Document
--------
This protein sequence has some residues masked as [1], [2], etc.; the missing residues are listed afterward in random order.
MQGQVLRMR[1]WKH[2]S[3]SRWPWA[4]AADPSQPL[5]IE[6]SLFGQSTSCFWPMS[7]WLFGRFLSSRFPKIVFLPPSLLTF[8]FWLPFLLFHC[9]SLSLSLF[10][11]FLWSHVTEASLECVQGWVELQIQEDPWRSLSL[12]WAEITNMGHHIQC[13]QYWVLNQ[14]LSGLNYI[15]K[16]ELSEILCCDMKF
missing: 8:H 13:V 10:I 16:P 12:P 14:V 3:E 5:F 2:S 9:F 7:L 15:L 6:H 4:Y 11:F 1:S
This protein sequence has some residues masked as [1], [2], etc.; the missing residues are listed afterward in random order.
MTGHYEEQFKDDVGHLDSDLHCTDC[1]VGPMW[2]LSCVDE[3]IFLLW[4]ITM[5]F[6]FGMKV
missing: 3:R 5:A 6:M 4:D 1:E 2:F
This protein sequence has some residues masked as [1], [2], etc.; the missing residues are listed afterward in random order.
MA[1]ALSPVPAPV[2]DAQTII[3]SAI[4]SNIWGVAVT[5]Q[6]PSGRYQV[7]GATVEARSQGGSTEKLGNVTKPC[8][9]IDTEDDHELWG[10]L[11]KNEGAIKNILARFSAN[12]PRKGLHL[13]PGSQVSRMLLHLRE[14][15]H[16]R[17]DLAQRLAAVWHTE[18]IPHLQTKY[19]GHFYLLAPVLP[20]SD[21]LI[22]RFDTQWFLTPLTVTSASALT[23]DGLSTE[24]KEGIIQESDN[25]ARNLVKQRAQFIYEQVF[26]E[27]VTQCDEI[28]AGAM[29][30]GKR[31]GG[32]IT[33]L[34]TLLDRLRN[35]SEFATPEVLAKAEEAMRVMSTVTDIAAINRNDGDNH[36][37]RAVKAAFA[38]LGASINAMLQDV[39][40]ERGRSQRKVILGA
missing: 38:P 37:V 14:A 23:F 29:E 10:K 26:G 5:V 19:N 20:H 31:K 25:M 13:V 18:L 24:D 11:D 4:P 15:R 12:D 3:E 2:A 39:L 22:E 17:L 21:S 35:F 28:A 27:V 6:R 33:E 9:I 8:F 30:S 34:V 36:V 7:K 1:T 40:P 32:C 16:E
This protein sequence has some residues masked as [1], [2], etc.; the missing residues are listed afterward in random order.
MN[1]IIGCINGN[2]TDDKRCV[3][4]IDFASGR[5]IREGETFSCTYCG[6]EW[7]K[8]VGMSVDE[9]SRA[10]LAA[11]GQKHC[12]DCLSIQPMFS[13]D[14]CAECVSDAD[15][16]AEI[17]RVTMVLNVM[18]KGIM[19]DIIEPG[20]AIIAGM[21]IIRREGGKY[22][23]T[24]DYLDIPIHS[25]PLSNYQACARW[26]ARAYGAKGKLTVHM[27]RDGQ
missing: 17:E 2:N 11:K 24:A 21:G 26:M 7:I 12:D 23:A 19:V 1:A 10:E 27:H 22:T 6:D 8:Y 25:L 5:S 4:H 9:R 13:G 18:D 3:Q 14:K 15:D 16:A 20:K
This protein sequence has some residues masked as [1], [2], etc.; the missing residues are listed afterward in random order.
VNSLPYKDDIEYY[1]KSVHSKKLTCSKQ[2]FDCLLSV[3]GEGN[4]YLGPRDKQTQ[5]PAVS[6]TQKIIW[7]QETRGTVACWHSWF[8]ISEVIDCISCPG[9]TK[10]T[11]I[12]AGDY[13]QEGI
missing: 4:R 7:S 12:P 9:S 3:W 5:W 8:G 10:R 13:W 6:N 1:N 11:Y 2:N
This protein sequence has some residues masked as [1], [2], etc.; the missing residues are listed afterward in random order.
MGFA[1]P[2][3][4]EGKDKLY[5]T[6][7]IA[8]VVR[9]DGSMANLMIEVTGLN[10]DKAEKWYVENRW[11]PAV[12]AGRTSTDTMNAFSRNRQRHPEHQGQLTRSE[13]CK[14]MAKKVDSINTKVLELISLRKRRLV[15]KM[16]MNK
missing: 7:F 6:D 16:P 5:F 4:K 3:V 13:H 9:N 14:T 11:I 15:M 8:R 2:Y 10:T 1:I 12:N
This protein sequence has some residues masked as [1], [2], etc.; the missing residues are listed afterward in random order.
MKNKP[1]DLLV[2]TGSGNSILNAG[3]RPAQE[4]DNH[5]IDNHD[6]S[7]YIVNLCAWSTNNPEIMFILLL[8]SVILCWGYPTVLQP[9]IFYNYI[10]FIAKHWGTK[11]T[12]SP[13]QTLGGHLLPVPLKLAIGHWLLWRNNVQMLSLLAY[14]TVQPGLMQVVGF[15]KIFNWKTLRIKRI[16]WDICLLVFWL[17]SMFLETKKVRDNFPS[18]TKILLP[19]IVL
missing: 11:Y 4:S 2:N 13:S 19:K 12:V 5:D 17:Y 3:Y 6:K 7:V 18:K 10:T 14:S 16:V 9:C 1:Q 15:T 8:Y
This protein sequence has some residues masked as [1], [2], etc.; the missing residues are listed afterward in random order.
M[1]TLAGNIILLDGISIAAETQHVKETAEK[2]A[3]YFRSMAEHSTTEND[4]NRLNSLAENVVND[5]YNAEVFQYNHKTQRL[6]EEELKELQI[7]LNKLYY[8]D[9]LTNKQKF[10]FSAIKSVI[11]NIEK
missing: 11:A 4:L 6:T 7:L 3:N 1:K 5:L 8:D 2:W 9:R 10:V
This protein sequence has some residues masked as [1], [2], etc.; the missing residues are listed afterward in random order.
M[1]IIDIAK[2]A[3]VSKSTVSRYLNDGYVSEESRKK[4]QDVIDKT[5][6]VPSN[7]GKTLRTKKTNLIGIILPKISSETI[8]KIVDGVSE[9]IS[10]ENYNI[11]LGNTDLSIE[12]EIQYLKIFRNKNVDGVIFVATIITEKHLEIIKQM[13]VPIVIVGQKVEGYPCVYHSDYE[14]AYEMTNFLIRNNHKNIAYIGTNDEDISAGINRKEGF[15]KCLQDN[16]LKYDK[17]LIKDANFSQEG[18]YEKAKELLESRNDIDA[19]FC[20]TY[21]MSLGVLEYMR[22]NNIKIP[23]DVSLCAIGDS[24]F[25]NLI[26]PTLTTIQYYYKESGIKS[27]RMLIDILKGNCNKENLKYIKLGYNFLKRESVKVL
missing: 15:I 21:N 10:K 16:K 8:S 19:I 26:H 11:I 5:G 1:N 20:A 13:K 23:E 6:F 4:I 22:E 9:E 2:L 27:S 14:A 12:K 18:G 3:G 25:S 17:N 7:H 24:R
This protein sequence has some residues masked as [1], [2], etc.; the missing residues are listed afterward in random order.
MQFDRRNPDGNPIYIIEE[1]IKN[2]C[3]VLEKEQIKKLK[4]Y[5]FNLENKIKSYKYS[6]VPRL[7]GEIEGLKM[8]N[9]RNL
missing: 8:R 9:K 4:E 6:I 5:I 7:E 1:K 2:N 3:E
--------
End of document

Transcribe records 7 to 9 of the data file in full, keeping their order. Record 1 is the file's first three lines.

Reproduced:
This protein sequence has some residues masked as [1], [2], etc.; the missing residues are listed afterward in random order.
MKNKP[1]DLLV[2]TGSGNSILNAG[3]RPAQE[4]DNH[5]IDNHD[6]S[7]YIVNLCAWSTNNPEIMFILLL[8]SVILCWGYPTVLQP[9]IFYNYI[10]FIAKHWGTK[11]T[12]SP[13]QTLGGHLLPVPLKLAIGHWLLWRNNVQMLSLLAY[14]TVQPGLMQVVGF[15]KIFNWKTLRIKRI[16]WDICLLVFWL[17]SMFLETKKVRDNFPS[18]TKILLP[19]IVL
missing: 11:Y 4:S 2:N 13:S 19:K 12:V 5:D 17:Y 3:Y 6:K 7:V 18:K 10:T 14:S 16:V 9:C 1:Q 15:T 8:Y
This protein sequence has some residues masked as [1], [2], etc.; the missing residues are listed afterward in random order.
M[1]TLAGNIILLDGISIAAETQHVKETAEK[2]A[3]YFRSMAEHSTTEND[4]NRLNSLAENVVND[5]YNAEVFQYNHKTQRL[6]EEELKELQI[7]LNKLYY[8]D[9]LTNKQKF[10]FSAIKSVI[11]NIEK
missing: 11:A 4:L 6:T 7:L 3:N 1:K 5:L 8:D 2:W 9:R 10:V
This protein sequence has some residues masked as [1], [2], etc.; the missing residues are listed afterward in random order.
M[1]IIDIAK[2]A[3]VSKSTVSRYLNDGYVSEESRKK[4]QDVIDKT[5][6]VPSN[7]GKTLRTKKTNLIGIILPKISSETI[8]KIVDGVSE[9]IS[10]ENYNI[11]LGNTDLSIE[12]EIQYLKIFRNKNVDGVIFVATIITEKHLEIIKQM[13]VPIVIVGQKVEGYPCVYHSDYE[14]AYEMTNFLIRNNHKNIAYIGTNDEDISAGINRKEGF[15]KCLQDN[16]LKYDK[17]LIKDANFSQEG[18]YEKAKELLESRNDIDA[19]FC[20]TY[21]MSLGVLEYMR[22]NNIKIP[23]DVSLCAIGDS[24]F[25]NLI[26]PTLTTIQYYYKESGIKS[27]RMLIDILKGNCNKENLKYIKLGYNFLKRESVKVL
missing: 15:I 21:N 10:K 16:K 8:S 19:I 26:H 11:I 5:G 1:N 20:A 13:K 23:E 6:F 4:I 22:E 9:E 2:L 27:S 14:A 12:K 18:G 3:G 25:S 17:N 7:H 24:R